There are hundreds of terms and criteria used in mental health professions to define and diagnose mentally unhealthy persons. Yet even today, despite the explosion in self-help, there are very few standards or guides to formally categorize happy people. The media magnifies the problem by focusing on diagnosing our unhealthy habits and behaviors, and even our :30 commercial breaks are littered with messages of terrible conditions you may be suffering from, and pills you can take to cure them.
So why not change the paradigm and use the same clinical standards to diagnose happy people? Barry John Johnson, a mental health practitioner specializing in mindfulness, set out to do just that. It seemed very appropriate to share his happiness diagnosis tool here. Enjoy:
In the field of mental health, for the purposes of diagnosis, we use the Diagnostic and Statistical Manual, a.k.a. the DSM. At best, this fat book is a general guide to help categorize features belonging to certain mental health disorders for the purposes of diagnosis and treatment (and meeting insurance company requirements). On the other side it is often criticized for creating overly simple and perhaps harmful labels for complex human beings. In general, the DSM is a downer. It’s based upon a disease paradigm. It focuses on the negative. And nobody really wants to meet any of the criteria spelled out in there.
That got me thinking of the opposite, that there is no DSM discussion of which criteria might delineate a grounded, mentally healthy, human being. This might create something positive, something to strive for and treatment plans and programs could focus on helping individuals fulfill these criteria.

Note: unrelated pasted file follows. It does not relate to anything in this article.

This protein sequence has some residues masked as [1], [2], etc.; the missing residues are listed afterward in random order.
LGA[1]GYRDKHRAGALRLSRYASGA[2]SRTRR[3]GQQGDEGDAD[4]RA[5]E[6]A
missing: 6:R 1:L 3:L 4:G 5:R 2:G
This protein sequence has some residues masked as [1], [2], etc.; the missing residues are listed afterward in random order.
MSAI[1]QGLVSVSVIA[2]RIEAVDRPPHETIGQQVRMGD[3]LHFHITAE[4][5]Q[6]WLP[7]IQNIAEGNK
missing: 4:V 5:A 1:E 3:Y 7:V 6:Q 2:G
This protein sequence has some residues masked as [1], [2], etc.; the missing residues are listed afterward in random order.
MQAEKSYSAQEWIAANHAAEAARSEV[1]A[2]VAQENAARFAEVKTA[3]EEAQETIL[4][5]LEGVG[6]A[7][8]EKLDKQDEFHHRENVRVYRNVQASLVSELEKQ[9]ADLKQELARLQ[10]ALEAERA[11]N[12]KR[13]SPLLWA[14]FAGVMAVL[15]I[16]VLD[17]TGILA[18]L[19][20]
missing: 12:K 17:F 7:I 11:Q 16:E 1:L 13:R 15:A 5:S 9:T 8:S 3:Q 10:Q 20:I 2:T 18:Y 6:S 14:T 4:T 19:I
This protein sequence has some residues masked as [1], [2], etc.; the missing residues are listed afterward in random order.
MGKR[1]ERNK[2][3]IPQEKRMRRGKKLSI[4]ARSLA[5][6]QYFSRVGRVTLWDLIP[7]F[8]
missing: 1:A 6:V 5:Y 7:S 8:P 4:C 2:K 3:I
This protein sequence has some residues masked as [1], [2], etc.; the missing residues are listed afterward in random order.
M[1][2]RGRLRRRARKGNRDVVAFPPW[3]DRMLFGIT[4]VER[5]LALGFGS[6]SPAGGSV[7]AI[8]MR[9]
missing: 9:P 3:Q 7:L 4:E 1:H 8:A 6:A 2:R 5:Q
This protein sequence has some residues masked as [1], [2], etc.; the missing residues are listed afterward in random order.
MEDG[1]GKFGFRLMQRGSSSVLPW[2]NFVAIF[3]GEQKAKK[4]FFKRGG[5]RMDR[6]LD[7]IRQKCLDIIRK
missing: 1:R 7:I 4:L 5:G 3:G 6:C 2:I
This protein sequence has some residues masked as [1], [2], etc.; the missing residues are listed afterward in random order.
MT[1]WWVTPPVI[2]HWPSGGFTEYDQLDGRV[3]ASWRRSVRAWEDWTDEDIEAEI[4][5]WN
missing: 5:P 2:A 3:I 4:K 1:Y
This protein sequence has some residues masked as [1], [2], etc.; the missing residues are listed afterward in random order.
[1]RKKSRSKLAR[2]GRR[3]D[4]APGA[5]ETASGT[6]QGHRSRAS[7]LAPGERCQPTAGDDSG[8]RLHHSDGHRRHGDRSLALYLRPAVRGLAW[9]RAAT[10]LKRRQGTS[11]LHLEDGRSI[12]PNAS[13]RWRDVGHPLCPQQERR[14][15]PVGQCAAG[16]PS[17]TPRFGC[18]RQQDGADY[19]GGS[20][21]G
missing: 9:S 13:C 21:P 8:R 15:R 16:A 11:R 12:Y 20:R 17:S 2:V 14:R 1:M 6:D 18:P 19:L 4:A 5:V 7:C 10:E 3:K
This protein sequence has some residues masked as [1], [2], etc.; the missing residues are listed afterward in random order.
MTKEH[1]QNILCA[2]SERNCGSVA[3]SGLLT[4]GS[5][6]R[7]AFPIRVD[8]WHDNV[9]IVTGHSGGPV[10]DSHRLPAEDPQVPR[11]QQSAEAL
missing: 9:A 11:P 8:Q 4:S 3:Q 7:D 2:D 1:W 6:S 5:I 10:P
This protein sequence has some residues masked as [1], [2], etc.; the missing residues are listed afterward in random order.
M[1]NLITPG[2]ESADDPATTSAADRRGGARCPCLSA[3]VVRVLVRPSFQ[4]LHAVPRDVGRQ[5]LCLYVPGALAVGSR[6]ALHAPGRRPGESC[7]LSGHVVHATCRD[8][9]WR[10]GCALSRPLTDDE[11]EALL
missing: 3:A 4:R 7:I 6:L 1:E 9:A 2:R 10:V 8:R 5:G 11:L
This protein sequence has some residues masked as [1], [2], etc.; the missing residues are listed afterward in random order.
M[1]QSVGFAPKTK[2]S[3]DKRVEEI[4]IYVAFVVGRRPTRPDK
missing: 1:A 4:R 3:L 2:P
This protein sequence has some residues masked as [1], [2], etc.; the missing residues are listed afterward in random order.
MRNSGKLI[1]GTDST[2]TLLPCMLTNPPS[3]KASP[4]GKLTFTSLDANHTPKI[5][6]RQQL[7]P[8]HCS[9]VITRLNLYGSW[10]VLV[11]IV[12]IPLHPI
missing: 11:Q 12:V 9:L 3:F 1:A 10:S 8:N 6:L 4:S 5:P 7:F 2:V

So I am taking a stab at it, trying to stay away from too much clinical language, and certainly not labeling it a disorder, even though it may be more uncommon, than common. In the style of the DSM…
Generally characterized by a pervasive and persistent pattern of positive cognitions and attitudes; a solid sense of self; stability and calmness in stressful situations; often serving to help others, as indicated by meeting seven or more of the following criteria:
1. Practices universal self acceptance, does not tie personal value to external factors including material objects, or the opinions of others.
2. Demonstrates humility, a natural offshoot of gratitude, never being self important, judgmental or thinking less of others.
3. Displays Self Identity Constancy, being the same person at work, home, play or generally within differing social groups. Is not chameleon-like.
4. Has the ability to be alone, while not being anti-social; can enjoy quiet time without distraction or interaction with others. May be seen meditating.
5. Able to accept criticism, evaluate it and process it appropriately.
6. Demonstrates emotional regulation skills, never denying or suppressing emotions, but mastering what is taking place within their own body and selecting the appropriate expression of those emotions, including basking in positive feelings.
7. Features a tolerance for uncertainty, setting intentions and goals but not trying to totally control all outcomes, situations or the opinions of others.
8. Engages in proactive problem solving versus letting issues fester.
9. Cannot tell a lie.
10. Has a sense of humor about life and themselves; often seen laughing, dancing, playing.
Have you, or someone you know been self-diagnosed with HaPs? Wonderful.
Barry John Johnson is a licensed Marriage and Family Therapist in San Diego, California. His practice is mindfulness informed specializing in helping people with anxiety, life transitions and enhancing personal happiness. Barry is credentialed in conflict resolution and is a former CEO/City Manager of local governments. His great joys are meditation, intuitive arts and independent spiritual studies.